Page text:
This weekend I had lunch with a friend, who despite having a three-month-old infant managed to get her and the baby out of the house only thirty minutes late, which I thought was a triumph, especially as said (adorable, lovely, squishy) baby was very grizzly and Put Out by the terrible business of having to go outside. This friend has very much taken to motherhood, despite its challenges, and is enjoying her maternity leave. This morning I gave a lecture on gender in late medieval/early modern Europe, where I discussed the poetry of the now sadly overlooked writer Anna Bijins, whose most famous poem “Unyoked is Best!” encourages women to avoid (forever, or at least for a while) the burdens of marriage and seek economic independence and used it as a way of framing discourse about women and work. This lunchtime I sat in my college SCR with a coffee and a copy of THE, where I read this article about maternity leave at different UK HE institutions. Although I am well aware of the challenges that face women on returning to work in HE after maternity leave, it had somehow never occurred to me that different higher education institutions would have hugely differing policies in how much maternity leave they afford.
Compared to our colleagues in the USA, Brits do pretty well out of maternity leave (though not as well as in some places in Europe). Statutory maternity leave in the UK is 52 weeks. Statutory maternity pay is 90% of your salary for the first 6 weeks and £138.18 per week for 33 weeks. There is no legal requirement to pay anything for the remaining 13 weeks. You must have been working for your employer for 26 weeks by the time you are 15 weeks away from when you want to take maternity leave. In practice, many UK employers offer far more assistance than this, but I had naively assumed that most UK HE institutions would offer roughly similar packages, since after all there is a nationally agreed single pay spine for employees in HE, in which most institutions participate. However, the THE article by Jack Grove revealed that my own institution is amongst a small group that offers 100% salary for 26 weeks, followed by 13 weeks’ statutory pay. 34 HE institutions offer statutory pay only. Based on a junior lecturer salary of £31,645 p.a., the difference is striking – a lecturer in the first group would earn £17,619 during her maternity leave; a lecturer in the second group would earn £7846. That is nearly ten thousand pounds of difference! And it can often be difficult to find out if you are entitled to have your contract extended if you are on a fixed term contract and need to take maternity leave – so taking leave could mean taking months out of a well-paying job and not knowing if you will be able to make up the time lost. Unsurprisingly, many junior academics delay having a baby until they have a permanent job, but those are becoming more and more scarce.
Unsurprisingly, many women cut short their maternity leave and return to work early. But the cost of full time nursery care is often prohibitively expensive. According to this childcare calculator, the cost of childcare for one child under two is £262 per week for nursery care in the south east of England, £184 per week in Wales and £206 in Yorkshire (but of course salaries outside of SE England are often lower, too). The example lecturer I quoted above, if she were repaying a student loan, after tax would be earning around £440 per week. Around half her salary would then be going toward paying for childcare – that is if she can find a nursery place. The average UK family now spends over a quarter of its income on childcare. So if she has already feeling the pinch because of several months on statutory maternity pay, the return to work might prove to be very expensive too.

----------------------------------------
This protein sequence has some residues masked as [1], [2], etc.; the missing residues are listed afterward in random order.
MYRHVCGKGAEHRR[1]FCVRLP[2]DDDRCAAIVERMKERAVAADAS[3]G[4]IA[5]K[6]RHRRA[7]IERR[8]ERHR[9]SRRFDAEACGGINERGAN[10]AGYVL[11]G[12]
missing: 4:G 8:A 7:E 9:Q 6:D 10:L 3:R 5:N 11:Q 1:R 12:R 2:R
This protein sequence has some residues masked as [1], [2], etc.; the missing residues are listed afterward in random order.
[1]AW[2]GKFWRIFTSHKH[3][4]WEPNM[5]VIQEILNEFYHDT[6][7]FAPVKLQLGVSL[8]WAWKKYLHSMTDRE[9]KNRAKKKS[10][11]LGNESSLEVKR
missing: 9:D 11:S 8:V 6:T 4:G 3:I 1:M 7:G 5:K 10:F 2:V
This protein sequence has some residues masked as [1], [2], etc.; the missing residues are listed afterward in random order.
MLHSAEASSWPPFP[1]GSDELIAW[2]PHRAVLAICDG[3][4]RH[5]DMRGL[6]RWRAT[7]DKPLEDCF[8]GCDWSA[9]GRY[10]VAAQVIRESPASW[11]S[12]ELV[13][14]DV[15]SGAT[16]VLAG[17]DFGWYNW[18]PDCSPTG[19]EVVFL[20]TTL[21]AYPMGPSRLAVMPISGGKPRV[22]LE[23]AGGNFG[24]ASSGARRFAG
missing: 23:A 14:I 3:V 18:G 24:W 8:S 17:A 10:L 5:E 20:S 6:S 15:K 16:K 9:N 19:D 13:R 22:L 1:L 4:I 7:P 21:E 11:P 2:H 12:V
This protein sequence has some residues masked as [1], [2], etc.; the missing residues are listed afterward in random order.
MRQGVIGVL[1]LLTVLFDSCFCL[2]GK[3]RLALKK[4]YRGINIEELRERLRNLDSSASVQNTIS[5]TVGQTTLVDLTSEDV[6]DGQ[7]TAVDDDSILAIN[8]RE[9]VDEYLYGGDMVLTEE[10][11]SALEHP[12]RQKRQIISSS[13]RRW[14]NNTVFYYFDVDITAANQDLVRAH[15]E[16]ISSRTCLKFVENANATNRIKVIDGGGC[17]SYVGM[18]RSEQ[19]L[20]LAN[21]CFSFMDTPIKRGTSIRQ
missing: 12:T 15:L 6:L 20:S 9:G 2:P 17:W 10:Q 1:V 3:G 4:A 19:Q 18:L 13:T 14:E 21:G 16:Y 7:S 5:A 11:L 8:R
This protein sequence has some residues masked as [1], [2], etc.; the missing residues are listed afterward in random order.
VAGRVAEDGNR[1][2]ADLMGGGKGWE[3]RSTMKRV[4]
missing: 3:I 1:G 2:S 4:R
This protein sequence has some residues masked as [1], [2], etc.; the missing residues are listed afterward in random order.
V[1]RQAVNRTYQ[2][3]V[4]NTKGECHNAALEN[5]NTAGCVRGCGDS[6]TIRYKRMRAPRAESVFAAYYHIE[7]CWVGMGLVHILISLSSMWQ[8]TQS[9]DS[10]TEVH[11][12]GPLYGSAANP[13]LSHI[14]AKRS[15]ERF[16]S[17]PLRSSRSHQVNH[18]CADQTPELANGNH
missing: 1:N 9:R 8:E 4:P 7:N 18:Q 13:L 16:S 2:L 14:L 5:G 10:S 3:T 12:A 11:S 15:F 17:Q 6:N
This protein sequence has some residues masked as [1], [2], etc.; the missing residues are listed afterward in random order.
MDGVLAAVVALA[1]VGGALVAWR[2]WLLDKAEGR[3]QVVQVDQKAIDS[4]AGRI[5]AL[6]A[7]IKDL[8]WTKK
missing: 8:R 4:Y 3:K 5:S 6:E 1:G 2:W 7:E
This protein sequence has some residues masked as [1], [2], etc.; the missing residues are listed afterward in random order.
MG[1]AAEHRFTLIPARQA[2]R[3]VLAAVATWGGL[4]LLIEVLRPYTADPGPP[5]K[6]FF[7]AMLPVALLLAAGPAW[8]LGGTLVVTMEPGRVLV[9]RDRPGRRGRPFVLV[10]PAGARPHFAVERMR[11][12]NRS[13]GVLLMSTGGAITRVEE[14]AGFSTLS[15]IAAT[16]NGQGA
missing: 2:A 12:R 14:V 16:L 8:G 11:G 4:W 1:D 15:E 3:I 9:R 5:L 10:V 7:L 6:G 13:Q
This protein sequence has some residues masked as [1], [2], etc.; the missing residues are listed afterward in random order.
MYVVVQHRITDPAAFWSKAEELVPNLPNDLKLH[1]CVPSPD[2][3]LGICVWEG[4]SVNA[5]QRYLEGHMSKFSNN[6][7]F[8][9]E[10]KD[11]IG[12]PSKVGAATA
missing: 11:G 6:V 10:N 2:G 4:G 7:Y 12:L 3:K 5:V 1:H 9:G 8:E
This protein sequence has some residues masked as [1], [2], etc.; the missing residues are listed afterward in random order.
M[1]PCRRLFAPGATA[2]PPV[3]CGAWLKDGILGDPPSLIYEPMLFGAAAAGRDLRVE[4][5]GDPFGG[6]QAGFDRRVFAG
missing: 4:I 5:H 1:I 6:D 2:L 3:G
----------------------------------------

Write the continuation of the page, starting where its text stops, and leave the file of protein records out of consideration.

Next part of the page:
For this hypothetical lecturer, it might make sense for her to reduce her working hours, opting to work flexitime. Employees in the UK have the right to ask for flexible working if they are carers for a child or adult. Universities are often quite good at providing flexible working conditions, and in general university culture seems like it should be friendly to working mothers. We can often request our teaching schedules to be organised in a way that means we don’t teach late or we have some days free, for instance. And because most of us working as lecturers have our own offices and are expected to work under our own steam, for a lot of the time we’re not really scrutinised. As long as you get the work done, there’s no need to be chained to your desk. But university culture often still favours the traditional unmarried male lecturer in its organisation. Research seminars tend to be organised after 5pm, meaning working parents can often not attend them and so miss out on networking opportunities and on hearing the latest research. Conferences never, in my experience, offer any childcare for visiting scholars. Nursery places are often extremely limited. And perhaps more pervasive than all that is the deeply-ingrained belief that being an academic is a vocation, and so if you are really serious about it, you will put it first. So if you need to stay up until midnight grading or dealing with paperwork because you were silly enough to have a child who needs feeding and putting to bed during part of an evening where you could be working, then that is your problem. Academia is a culture where everyone complains about being busy, but only as much as the next person does. It’s fine to say you feel stressed and busy and that you have a hundred things to do. That shows that you are important and getting things done. It’s not ok to admit to being overwhelmed and exhausted. That’s why there was recently a great flurry of discussion about mental health in academia, but I think it’s also a major issue that affects parents. I am not a parent myself, but I hope to have a child in the future, and as someone who is 31 and coming to the end of a three year contract with, as yet, no fixed employment prospects, the decision of when it is prudent to have a baby is a complicated one.